The program, known as CaliforniaFIRST, is a program created through partnership between the California League of Cities and the California State Association of Counties. CaliforniaFIRST will allow homeowner in San Mateo and other participating cities to finance renewable energy, energy efficiency and water efficiency improvements on their property.

The improvements by the homeowner will be financed by the issuance of bonds by California Communities, a joint power authority which will oversee CaliforniaFIRST. With this funding, homeowners will be able to pay back the improvements to their property through monthly assessments spread over 10-20 years.

The incentive to homeowners is clear. Instead of having to pay for solar roofing on our own, we homeowners in San Mateo will be able to apply for a contractual assessment through CaliforniaFIRST to get the money we need to install solar roofing, energy efficient lighting, or any other number of environmentally friendly upgrades to our property.

Obviously, our City is in no shape to take on new debt, and raising taxes to fund this type of program is not acceptable. That's the good news about this program. Through cooperation with other Cities and counties, the City of San Mateo will incur no costs to participate in this program. Even the $15,000 estimated to help with start up costs for the program will likely be paid for with Federal stimulus money being applied for by CaliforniaFIRST.

City staff on the Neighborhood Improvement & Housing Department have worked very hard in collaborating with CaliforniaFIRST, and have put together a comprehensive report which will be considered by the City Council this Tuesday, January 19, 2010. I encourage you all to read this report for yourself, and let myself or staff know of any comments or concerns you might have.

You can view the report by clicking HERE.

Overall, I think this is a great step forward in creating a more sustainable San Mateo and I hope you will join me in supporting this very important step forward.

Friday, January 15, 2010

Working to Keep Our Downtown Vibrant for Everyone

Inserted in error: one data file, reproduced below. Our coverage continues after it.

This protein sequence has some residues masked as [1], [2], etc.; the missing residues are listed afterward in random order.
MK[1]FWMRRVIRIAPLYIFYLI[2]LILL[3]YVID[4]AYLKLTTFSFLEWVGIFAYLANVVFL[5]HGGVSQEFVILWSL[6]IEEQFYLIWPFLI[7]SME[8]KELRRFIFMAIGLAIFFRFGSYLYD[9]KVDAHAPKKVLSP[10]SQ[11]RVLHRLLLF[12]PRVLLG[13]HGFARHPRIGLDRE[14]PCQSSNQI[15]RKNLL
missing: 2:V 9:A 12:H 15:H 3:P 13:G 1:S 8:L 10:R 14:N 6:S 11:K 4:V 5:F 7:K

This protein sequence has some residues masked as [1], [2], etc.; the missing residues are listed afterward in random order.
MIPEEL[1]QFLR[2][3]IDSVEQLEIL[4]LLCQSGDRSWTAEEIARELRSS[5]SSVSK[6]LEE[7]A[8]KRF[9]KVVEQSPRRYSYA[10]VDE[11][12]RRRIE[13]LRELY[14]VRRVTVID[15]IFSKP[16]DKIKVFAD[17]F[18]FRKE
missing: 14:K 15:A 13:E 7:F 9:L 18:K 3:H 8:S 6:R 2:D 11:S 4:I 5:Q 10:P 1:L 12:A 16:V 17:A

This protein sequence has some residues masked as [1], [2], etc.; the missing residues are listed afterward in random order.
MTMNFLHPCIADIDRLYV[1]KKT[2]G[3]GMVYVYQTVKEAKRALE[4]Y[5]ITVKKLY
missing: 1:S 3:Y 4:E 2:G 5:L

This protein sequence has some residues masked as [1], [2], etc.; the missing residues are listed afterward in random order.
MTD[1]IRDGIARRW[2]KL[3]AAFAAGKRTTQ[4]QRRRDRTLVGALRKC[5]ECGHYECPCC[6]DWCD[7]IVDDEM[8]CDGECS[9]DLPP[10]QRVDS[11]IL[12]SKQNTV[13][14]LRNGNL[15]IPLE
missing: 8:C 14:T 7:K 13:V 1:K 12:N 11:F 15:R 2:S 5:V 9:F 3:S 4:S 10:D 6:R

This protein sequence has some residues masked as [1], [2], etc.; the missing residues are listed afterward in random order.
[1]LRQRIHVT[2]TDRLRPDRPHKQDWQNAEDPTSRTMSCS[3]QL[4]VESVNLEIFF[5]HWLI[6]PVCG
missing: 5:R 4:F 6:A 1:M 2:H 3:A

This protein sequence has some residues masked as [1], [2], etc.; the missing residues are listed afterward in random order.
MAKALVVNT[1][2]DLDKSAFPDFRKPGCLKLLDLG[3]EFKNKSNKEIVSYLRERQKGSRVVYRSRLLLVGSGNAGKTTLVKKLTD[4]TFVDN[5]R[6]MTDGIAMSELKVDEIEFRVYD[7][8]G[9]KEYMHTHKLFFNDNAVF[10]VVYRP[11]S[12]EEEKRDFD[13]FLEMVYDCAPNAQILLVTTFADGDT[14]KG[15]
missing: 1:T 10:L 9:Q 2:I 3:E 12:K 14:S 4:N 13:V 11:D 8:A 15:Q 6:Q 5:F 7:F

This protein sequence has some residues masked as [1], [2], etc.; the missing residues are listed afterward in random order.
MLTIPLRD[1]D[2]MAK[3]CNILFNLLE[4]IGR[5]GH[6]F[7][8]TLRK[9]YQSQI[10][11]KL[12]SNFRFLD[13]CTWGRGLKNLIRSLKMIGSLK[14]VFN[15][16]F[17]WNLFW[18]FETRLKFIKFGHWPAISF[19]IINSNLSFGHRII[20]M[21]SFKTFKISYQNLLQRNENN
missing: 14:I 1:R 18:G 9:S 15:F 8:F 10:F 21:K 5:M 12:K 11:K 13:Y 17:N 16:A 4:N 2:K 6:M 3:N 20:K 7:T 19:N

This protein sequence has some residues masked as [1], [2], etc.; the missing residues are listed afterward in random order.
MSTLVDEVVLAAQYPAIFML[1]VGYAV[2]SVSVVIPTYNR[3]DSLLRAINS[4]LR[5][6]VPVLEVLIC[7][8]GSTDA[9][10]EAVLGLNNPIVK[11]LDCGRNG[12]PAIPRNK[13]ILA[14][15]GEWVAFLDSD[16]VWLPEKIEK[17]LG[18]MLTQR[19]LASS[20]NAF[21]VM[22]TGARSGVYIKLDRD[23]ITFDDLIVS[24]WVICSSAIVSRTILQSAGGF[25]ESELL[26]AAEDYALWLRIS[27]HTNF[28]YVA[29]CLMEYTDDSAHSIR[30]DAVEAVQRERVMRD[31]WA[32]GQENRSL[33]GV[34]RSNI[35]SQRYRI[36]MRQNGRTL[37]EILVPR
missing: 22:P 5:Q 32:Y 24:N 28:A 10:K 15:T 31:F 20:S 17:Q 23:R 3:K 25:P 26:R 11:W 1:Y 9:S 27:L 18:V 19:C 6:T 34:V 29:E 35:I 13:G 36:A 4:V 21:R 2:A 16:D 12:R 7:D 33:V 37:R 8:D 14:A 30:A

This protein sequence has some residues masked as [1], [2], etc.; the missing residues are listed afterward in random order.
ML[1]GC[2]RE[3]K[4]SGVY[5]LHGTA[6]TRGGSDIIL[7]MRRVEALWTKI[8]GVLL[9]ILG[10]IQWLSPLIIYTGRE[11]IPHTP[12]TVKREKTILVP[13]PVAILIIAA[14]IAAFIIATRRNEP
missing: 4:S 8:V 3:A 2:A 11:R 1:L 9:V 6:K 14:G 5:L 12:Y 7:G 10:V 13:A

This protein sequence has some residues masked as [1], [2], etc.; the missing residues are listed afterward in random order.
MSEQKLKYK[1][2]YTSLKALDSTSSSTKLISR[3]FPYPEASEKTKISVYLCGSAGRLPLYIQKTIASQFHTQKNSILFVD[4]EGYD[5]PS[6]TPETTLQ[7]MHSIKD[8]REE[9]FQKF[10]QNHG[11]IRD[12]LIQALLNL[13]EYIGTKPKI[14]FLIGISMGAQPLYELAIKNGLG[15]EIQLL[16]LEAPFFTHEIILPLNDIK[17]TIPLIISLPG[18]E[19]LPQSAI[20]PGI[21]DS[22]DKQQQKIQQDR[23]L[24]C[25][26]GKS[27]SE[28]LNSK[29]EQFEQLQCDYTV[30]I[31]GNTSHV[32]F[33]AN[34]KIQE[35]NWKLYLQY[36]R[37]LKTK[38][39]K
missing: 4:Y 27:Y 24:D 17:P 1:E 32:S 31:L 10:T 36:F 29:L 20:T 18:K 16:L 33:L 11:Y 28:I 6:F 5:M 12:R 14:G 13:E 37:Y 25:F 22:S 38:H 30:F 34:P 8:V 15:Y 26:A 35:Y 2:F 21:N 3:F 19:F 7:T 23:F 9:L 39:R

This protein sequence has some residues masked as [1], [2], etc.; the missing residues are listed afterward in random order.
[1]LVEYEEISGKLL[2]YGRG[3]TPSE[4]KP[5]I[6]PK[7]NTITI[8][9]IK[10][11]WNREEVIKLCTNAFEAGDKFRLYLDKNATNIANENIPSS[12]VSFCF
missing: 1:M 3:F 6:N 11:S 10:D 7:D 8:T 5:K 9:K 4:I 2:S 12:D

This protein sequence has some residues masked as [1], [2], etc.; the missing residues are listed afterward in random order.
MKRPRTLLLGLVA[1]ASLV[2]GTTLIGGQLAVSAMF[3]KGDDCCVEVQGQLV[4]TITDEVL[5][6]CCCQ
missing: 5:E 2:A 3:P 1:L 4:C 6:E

Over the past few weeks I've met with various San Mateo merchants to discuss ideas on how to keep our Downtown San Mateo healthy and vibrant. In these tough economic times, it is important to help business owners make it through the challenges they face.

Along with helping businesses, celebrating the diversity of our community through events that appeal to people from all walks of life helps to bring our neighborhoods together. As your Councilman, I am working hard to support projects that will showcase our world-class businesses while reaching out to everyone in our community.

Stay tuned.

Sunday, January 10, 2010

Rebuilding California - San Mateo County Summit

This past Saturday, January 9, I spent the morning at Canada College in Redwood City at a San Mateo County summit of elected officials and administrative officers from throughout San Mateo County to discuss the impact of the state budget woes on our community.

The event, called "Rebuilding California From the Ground Up" was moderated by San Mateo County Supervisor Rich Gordon, the Chair of The Cities Counties Schools Partnership. Also in attendance were Assemblyman Jerry Hill, Assemblyman Ira Ruskin, San Mateo County Supervisor Carole Groom, and over 80 city council members, school board members, and administrative officials from throughout our county.

We heard from speakers who discussed the latest budget woes in California and met in small groups to discuss issues facing our particular communities.

As your new Councilperson, I was thankful to have recently met many of you face-to-face this summer and fall, and so was truly able to bring a personal perspective on the issues facing San Mateo.

Among some of the many items discussed at the summit included: